Brian Roberts hasn’t played since May 16 of last season, but there’s still no timetable for his return from multiple concussions.
Roberts has progressed to taking batting practice and fielding ground balls, and Eduardo Encina of the Baltimore Sun reports that the second baseman now has more good days than bad days, but that means he’s still experiencing symptoms at least occasionally.
“I don’t know what the next step is,” Roberts admitted to Encina. “When we get to point where I guess I feel like I’m to the point where the next step is we’ll figure out what the next step is.”
Robert Andino is expected to serve as the Orioles’ starting second baseman if Roberts isn’t ready for Opening Day, but that’s a huge dropoff even if Andino is able to duplicate what was for him a career-year in 2011.
Roberts played just 59 and 39 games during the past two seasons, but prior to that averaged 152 games per season from 2004-2009 while hitting .290 with a .365 on-base percentage and .803 OPS. During that six-year span he ranked seventh among all second basemen in OPS and also stole 212 bases.
Mets manager Terry Collins said on Wednesday, “It’s unlikely that [Steven Matz] will start the season with us.” The final spot in the Mets’ starting rotation will go to either Zack Wheeler or Seth Lugo, Newsday’s Marc Carig reports.
On Wheeler’s innings limit, assistant GM John Ricco said, “There’s going to be some number but we don’t exactly know what that is.” Wheeler missed the last two seasons after undergoing Tommy John surgery.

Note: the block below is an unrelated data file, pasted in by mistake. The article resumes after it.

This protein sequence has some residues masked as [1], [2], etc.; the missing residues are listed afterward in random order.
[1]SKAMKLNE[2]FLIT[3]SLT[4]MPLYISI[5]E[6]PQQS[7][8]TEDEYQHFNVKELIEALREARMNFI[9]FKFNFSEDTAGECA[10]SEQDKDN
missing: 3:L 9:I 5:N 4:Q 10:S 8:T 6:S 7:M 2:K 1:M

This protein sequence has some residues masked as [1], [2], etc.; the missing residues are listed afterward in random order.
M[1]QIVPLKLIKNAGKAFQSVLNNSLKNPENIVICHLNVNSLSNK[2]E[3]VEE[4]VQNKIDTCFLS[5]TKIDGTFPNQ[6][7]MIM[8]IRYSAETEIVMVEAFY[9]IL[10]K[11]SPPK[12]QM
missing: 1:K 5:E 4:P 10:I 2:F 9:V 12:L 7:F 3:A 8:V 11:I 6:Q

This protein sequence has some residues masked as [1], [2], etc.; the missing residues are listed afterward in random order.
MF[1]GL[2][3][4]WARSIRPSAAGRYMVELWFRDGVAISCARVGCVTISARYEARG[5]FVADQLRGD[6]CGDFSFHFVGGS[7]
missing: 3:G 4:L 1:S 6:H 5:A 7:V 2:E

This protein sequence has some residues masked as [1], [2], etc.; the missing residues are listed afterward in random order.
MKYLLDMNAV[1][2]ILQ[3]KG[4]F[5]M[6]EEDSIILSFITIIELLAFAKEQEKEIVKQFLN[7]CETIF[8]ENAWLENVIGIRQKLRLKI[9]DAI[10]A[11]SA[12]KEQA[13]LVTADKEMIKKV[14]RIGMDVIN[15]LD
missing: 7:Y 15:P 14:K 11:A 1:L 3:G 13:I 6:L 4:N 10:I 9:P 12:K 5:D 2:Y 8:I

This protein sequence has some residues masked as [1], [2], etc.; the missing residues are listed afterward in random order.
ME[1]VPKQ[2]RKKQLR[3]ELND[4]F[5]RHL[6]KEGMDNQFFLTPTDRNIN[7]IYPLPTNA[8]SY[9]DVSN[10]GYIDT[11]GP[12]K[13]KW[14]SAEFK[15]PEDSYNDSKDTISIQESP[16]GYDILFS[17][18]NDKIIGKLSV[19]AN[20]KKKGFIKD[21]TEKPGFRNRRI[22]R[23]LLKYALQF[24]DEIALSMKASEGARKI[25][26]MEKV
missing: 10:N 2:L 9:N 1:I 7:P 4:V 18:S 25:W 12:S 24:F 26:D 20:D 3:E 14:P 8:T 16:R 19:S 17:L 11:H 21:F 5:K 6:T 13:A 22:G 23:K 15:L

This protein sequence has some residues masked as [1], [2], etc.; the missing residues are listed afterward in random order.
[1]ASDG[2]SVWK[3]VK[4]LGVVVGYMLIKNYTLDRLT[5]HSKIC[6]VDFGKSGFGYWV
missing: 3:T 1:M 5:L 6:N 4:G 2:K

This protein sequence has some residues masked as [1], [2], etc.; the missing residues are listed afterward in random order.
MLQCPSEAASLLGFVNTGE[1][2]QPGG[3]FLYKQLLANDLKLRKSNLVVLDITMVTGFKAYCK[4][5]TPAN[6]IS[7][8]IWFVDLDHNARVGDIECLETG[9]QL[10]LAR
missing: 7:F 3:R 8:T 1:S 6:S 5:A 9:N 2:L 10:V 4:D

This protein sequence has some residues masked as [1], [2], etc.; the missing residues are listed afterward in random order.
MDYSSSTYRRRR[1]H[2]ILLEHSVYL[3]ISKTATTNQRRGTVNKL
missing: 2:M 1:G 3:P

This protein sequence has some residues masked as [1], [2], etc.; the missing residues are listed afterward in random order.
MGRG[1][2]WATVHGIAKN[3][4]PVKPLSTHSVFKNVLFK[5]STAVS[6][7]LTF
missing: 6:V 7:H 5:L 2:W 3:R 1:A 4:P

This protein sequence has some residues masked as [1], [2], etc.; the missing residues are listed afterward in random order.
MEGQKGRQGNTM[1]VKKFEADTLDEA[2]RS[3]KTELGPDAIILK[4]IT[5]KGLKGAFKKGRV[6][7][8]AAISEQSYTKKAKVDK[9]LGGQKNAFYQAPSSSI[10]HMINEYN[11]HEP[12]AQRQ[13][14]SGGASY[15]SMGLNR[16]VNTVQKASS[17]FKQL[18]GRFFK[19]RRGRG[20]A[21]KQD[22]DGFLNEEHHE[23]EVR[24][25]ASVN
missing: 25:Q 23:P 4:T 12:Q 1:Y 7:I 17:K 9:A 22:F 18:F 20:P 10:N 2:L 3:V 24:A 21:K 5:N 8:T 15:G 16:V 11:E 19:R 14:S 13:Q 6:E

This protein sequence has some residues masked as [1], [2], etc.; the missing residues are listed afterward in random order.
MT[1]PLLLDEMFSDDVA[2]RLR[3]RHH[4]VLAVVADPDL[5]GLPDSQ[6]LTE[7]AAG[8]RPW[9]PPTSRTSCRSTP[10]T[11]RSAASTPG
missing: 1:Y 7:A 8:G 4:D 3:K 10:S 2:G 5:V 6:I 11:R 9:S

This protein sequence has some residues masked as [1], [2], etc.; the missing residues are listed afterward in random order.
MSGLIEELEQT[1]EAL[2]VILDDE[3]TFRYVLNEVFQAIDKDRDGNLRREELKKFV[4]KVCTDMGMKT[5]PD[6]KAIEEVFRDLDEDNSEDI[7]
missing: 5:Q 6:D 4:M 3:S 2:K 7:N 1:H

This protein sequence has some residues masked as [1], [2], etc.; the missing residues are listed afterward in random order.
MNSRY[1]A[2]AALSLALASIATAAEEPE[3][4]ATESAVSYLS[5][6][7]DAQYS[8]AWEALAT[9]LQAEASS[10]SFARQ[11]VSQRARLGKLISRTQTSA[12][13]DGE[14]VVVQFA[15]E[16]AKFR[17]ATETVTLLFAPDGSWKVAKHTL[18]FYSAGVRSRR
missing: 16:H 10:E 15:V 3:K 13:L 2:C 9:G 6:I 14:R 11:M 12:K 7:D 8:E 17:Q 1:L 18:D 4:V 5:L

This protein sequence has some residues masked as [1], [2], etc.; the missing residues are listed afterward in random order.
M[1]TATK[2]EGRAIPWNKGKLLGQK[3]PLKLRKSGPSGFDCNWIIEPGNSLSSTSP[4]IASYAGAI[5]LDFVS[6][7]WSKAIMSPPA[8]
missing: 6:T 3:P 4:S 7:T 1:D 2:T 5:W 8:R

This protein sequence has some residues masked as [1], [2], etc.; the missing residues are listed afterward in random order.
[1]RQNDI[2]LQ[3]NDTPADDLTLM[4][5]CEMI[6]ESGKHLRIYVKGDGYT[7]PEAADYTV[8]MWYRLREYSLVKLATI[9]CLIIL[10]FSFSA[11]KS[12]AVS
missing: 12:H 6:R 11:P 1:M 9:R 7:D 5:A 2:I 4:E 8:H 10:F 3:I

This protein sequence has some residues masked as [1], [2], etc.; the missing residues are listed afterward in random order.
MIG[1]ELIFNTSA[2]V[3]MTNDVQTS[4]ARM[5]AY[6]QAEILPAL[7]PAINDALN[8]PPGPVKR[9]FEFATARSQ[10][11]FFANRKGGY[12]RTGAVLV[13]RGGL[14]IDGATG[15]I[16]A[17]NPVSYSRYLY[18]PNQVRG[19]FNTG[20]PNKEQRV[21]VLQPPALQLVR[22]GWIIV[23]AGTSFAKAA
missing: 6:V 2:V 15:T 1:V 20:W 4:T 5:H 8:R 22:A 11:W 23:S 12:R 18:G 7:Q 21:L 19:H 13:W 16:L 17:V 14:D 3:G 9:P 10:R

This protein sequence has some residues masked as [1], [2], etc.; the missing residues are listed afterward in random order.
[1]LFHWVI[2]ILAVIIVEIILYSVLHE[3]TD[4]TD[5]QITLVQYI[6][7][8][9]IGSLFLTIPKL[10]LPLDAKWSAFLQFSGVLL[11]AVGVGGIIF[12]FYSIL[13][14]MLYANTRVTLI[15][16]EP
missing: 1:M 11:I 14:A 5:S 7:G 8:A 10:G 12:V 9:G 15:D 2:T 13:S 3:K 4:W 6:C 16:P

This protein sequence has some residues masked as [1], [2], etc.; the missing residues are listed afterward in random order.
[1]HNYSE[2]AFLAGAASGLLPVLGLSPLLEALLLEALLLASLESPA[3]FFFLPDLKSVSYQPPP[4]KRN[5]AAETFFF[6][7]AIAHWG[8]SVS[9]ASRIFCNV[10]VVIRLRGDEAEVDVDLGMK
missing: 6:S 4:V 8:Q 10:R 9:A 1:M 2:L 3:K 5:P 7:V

Neither Wheeler nor Lugo have had terrific springs as each carries a 5.11 and 5.56 Grapefruit League ERA, respectively. However, Carig notes that Wheeler has impressed simply by appearing healthy and brandishing a fastball that once again sits in the mid- to high-90’s. Lugo, meanwhile, proved crucial to the Mets last year, posting a 2.67 ERA across eight starts and nine relief appearances.
Nick Groke of the Denver Post reports that the Rockies agreed to a $200 million, 30-year lease with the Metropolitan Baseball Stadium District, which is the state division that owns Coors Field. As part of the deal, the Rockies will lease and develop a plot of land south of the stadium, which will cost the team $125 million for 99 years.
As Groke points out, had the Rockies not reached a deal by Thursday, March 30, the lease would have rolled over for five more years.
Rockies owner Dick Monfort issued a statement, saying, “We are proud that Coors Field will continue to be a vital part of a vibrant city, drawing fans from near and far and making our Colorado residents proud.”
The Rockies moved into Coors Field in 1995. It is the National League’s third oldest stadium. In that span of time, the Rockies have made the playoffs three times, the last coming in 2009 when they lost in the NLDS to the Phillies. The Rockies were swept in the 2007 World Series by the Red Sox.